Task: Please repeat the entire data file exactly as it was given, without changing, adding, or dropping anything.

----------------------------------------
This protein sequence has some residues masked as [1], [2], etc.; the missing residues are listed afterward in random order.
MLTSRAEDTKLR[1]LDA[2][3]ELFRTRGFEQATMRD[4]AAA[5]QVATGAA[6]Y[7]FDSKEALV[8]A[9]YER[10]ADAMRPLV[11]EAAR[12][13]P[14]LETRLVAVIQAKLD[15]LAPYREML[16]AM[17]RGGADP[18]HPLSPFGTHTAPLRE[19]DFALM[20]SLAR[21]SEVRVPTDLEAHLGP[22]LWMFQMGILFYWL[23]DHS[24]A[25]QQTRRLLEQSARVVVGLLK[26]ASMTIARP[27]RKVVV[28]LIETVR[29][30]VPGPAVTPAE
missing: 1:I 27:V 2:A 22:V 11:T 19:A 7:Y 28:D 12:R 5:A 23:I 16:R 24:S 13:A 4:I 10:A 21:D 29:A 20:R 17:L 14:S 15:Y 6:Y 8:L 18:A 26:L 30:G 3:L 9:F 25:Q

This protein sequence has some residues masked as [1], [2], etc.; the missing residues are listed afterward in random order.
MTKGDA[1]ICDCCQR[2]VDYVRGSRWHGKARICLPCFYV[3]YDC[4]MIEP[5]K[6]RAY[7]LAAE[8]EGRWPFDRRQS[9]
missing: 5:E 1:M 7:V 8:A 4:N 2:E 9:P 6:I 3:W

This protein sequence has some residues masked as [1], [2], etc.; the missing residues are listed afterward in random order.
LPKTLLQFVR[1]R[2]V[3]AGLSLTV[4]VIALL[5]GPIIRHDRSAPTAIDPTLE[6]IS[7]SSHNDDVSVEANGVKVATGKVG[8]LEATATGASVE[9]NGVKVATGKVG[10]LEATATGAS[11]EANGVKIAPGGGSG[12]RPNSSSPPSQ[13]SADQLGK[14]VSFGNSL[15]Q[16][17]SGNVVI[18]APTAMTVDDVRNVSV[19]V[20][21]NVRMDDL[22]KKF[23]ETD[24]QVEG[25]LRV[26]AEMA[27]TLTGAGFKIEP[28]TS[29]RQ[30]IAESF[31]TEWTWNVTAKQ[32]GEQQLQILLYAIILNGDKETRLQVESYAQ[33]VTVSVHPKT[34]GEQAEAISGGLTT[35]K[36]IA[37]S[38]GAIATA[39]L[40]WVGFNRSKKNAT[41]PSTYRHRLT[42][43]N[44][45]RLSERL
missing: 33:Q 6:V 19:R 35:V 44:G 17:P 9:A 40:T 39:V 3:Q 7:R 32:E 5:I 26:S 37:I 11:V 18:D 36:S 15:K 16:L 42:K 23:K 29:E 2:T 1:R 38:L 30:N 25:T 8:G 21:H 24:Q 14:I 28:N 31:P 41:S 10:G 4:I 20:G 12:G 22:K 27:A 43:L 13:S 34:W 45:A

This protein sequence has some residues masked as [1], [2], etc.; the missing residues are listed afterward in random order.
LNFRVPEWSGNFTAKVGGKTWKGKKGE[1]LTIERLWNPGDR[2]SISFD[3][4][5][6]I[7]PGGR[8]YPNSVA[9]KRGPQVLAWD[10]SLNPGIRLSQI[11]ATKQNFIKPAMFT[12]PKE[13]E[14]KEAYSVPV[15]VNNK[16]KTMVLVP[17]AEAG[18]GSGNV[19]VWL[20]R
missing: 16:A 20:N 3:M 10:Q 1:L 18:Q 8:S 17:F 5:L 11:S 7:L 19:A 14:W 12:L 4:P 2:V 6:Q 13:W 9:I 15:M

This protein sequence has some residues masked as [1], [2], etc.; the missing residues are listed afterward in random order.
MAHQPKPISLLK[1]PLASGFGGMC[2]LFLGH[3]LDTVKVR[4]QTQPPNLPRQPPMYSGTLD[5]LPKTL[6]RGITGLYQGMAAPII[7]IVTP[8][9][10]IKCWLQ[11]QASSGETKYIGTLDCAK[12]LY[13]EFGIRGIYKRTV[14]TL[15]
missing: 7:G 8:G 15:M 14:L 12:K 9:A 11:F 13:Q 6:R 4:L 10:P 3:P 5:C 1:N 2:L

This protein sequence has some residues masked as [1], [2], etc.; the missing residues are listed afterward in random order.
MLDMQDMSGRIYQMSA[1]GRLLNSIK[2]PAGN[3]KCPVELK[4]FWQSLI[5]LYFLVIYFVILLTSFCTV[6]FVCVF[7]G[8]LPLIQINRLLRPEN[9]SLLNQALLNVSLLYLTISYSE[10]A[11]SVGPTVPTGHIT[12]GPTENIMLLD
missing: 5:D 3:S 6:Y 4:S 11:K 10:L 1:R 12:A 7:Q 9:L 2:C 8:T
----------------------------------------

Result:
This protein sequence has some residues masked as [1], [2], etc.; the missing residues are listed afterward in random order.
MLTSRAEDTKLR[1]LDA[2][3]ELFRTRGFEQATMRD[4]AAA[5]QVATGAA[6]Y[7]FDSKEALV[8]A[9]YER[10]ADAMRPLV[11]EAAR[12][13]P[14]LETRLVAVIQAKLD[15]LAPYREML[16]AM[17]RGGADP[18]HPLSPFGTHTAPLRE[19]DFALM[20]SLAR[21]SEVRVPTDLEAHLGP[22]LWMFQMGILFYWL[23]DHS[24]A[25]QQTRRLLEQSARVVVGLLK[26]ASMTIARP[27]RKVVV[28]LIETVR[29][30]VPGPAVTPAE
missing: 1:I 27:V 2:A 22:V 11:T 19:A 7:Y 28:D 12:R 5:A 23:I 16:R 24:S 13:A 4:I 10:A 21:D 29:A 20:R 17:L 14:S 15:Y 6:Y 8:L 18:A 26:L 30:G 3:L 9:F 25:Q

This protein sequence has some residues masked as [1], [2], etc.; the missing residues are listed afterward in random order.
MTKGDA[1]ICDCCQR[2]VDYVRGSRWHGKARICLPCFYV[3]YDC[4]MIEP[5]K[6]RAY[7]LAAE[8]EGRWPFDRRQS[9]
missing: 5:E 1:M 7:V 8:A 4:N 2:E 9:P 6:I 3:W

This protein sequence has some residues masked as [1], [2], etc.; the missing residues are listed afterward in random order.
LPKTLLQFVR[1]R[2]V[3]AGLSLTV[4]VIALL[5]GPIIRHDRSAPTAIDPTLE[6]IS[7]SSHNDDVSVEANGVKVATGKVG[8]LEATATGASVE[9]NGVKVATGKVG[10]LEATATGAS[11]EANGVKIAPGGGSG[12]RPNSSSPPSQ[13]SADQLGK[14]VSFGNSL[15]Q[16][17]SGNVVI[18]APTAMTVDDVRNVSV[19]V[20][21]NVRMDDL[22]KKF[23]ETD[24]QVEG[25]LRV[26]AEMA[27]TLTGAGFKIEP[28]TS[29]RQ[30]IAESF[31]TEWTWNVTAKQ[32]GEQQLQILLYAIILNGDKETRLQVESYAQ[33]VTVSVHPKT[34]GEQAEAISGGLTT[35]K[36]IA[37]S[38]GAIATA[39]L[40]WVGFNRSKKNAT[41]PSTYRHRLT[42][43]N[44][45]RLSERL
missing: 33:Q 6:V 19:R 35:V 44:G 17:P 9:A 40:T 39:V 3:Q 7:R 32:E 5:I 26:S 37:I 11:V 18:D 36:S 15:K 16:L 42:K 23:K 29:E 2:T 1:R 38:L 30:N 25:T 8:G 21:H 24:Q 14:I 28:N 31:P 41:S 10:G 4:I 20:G 12:G 22:K 27:A 43:L 13:S 34:W 45:A

This protein sequence has some residues masked as [1], [2], etc.; the missing residues are listed afterward in random order.
LNFRVPEWSGNFTAKVGGKTWKGKKGE[1]LTIERLWNPGDR[2]SISFD[3][4][5][6]I[7]PGGR[8]YPNSVA[9]KRGPQVLAWD[10]SLNPGIRLSQI[11]ATKQNFIKPAMFT[12]PKE[13]E[14]KEAYSVPV[15]VNNK[16]KTMVLVP[17]AEAG[18]GSGNV[19]VWL[20]R
missing: 16:A 20:N 3:M 10:Q 1:L 18:Q 8:S 17:F 5:L 11:S 7:L 19:A 14:W 12:L 4:P 2:V 6:Q 13:W 9:I 15:M

This protein sequence has some residues masked as [1], [2], etc.; the missing residues are listed afterward in random order.
MAHQPKPISLLK[1]PLASGFGGMC[2]LFLGH[3]LDTVKVR[4]QTQPPNLPRQPPMYSGTLD[5]LPKTL[6]RGITGLYQGMAAPII[7]IVTP[8][9][10]IKCWLQ[11]QASSGETKYIGTLDCAK[12]LY[13]EFGIRGIYKRTV[14]TL[15]
missing: 7:G 8:G 15:M 14:L 12:K 9:A 11:F 13:Q 6:R 4:L 10:P 3:P 5:C 1:N 2:L

This protein sequence has some residues masked as [1], [2], etc.; the missing residues are listed afterward in random order.
MLDMQDMSGRIYQMSA[1]GRLLNSIK[2]PAGN[3]KCPVELK[4]FWQSLI[5]LYFLVIYFVILLTSFCTV[6]FVCVF[7]G[8]LPLIQINRLLRPEN[9]SLLNQALLNVSLLYLTISYSE[10]A[11]SVGPTVPTGHIT[12]GPTENIMLLD
missing: 5:D 3:S 6:Y 4:S 11:K 10:L 1:R 12:A 7:Q 9:L 2:C 8:T